Governor David Ige’s plan to end homelessness in Hawaii by 2020 sounds good, but maybe a little too good. Especially since it lacks any real implementation schedule or other basic details.
The governor pledged to build 10,000 affordable housing units but none of the news people who repeated his words saw fit to ask him when any actual construction is going to begin, who’s going to own the housing, who’s going to manage it, where it might be located, or any other very obvious questions. And Ige didn’t offer any of those details, except in very superficial terms.
Talking about a plan is nice, but having a real plan is even better. This plan seems to assume that Ige will be re-elected in 2018, since it doesn’t really promise anything before then. By 2020, it wouldn’t really matter if the plan has any substance, since if re-elected he would in 2020 be entering the final two years of his second and final term as governor. He couldn’t run for re-election in 2022, so there would be no way to hold him accountable by, say, rejecting him.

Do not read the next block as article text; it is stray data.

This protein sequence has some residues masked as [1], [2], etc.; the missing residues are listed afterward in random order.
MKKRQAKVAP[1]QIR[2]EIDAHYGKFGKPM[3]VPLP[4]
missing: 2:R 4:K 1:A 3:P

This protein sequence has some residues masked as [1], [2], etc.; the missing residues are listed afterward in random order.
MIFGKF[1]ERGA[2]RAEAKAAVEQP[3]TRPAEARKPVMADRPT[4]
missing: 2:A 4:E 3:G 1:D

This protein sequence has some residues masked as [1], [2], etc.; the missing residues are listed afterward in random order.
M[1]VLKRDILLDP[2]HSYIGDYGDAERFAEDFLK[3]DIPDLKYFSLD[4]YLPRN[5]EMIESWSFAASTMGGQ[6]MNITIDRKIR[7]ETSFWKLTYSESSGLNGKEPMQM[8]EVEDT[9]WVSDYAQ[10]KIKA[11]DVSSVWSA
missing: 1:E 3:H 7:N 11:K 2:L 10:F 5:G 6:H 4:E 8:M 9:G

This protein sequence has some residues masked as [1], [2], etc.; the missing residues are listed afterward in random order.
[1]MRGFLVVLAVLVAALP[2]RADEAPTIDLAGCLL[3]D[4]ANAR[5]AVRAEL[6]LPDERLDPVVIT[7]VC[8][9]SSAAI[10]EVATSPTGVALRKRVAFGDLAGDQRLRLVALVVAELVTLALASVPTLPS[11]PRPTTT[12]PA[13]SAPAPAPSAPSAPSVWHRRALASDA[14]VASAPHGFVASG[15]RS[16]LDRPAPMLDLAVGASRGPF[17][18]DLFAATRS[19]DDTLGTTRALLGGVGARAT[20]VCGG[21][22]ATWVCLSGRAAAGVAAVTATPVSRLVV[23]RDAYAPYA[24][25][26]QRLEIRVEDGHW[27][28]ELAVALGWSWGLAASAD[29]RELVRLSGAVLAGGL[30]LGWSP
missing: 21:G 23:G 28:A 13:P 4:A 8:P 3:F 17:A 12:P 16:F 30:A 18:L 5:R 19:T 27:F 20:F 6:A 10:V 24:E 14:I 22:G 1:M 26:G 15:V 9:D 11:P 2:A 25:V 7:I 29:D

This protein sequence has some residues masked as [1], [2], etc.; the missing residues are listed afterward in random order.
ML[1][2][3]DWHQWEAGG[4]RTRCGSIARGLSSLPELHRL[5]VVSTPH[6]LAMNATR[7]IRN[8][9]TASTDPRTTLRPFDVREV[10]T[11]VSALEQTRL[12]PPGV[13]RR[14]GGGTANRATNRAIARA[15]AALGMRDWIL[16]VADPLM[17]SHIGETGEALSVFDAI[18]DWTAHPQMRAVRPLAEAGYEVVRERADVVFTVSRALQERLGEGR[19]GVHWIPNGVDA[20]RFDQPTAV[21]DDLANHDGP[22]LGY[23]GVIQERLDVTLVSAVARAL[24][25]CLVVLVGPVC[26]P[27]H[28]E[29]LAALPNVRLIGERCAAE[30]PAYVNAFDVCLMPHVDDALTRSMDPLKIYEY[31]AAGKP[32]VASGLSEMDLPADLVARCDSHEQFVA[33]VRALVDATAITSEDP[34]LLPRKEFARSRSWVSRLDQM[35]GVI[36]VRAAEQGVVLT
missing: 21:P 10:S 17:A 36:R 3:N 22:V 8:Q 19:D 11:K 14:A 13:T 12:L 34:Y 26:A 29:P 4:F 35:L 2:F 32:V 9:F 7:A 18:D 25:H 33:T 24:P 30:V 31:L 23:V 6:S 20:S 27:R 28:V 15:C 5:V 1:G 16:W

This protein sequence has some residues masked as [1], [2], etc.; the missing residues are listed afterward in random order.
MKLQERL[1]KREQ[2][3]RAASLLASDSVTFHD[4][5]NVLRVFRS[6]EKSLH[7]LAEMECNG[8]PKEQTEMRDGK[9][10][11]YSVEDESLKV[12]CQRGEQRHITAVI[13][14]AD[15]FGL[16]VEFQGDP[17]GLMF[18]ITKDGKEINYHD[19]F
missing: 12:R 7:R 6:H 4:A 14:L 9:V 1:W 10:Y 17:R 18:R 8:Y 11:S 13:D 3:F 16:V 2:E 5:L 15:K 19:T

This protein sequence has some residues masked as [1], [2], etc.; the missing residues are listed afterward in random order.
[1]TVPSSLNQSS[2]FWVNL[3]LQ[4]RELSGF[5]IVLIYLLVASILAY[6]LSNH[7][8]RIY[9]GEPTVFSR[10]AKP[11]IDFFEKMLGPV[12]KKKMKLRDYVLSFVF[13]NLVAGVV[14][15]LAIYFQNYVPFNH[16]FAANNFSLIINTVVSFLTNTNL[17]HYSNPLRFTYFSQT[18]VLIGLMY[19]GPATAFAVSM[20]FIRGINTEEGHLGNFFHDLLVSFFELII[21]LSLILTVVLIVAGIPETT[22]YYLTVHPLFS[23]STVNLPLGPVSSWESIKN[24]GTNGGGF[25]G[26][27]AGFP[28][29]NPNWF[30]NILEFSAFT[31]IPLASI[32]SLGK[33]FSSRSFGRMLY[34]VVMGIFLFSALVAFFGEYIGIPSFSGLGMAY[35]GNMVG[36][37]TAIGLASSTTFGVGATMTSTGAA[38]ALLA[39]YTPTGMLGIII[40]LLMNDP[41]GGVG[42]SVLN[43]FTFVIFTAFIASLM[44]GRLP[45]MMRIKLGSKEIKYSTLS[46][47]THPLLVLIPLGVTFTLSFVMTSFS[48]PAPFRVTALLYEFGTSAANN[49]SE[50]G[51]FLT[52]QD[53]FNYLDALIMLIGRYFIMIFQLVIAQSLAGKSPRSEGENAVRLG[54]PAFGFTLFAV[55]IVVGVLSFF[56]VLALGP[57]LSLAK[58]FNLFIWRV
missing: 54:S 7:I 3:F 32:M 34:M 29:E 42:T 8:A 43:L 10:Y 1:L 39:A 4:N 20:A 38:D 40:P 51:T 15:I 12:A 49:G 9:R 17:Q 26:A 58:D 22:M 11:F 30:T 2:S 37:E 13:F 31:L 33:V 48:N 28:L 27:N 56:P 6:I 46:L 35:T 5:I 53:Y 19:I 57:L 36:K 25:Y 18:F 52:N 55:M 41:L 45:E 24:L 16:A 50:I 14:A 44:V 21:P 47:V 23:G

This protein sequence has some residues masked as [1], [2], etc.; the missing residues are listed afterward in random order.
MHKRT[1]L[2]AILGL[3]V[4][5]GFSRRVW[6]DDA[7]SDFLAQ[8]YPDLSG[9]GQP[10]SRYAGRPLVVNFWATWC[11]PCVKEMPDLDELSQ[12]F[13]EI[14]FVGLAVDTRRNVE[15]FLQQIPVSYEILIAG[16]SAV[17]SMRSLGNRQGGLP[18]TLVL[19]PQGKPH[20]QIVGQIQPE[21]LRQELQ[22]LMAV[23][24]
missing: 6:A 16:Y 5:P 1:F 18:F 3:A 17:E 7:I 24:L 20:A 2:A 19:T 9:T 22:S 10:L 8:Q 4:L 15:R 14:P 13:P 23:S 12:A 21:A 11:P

We’ve seen this kind of thing before. Why does anybody still fall for it?
Amazingly, the news people didn’t even bother to ask what’s really going on with the “Family Assessment Center” in Kakaako, the new shelter-plus that was supposed to be open about five months ago following Ige’s declaration of a State of Emergency, but has been stuck in some kind of secret limbo. Ige said the center would receive $1.4 million. He didn’t say when it would actually open or what it’s current status is, and nobody even bothered to ask.
Is it really any wonder we’re in the mess we’re in?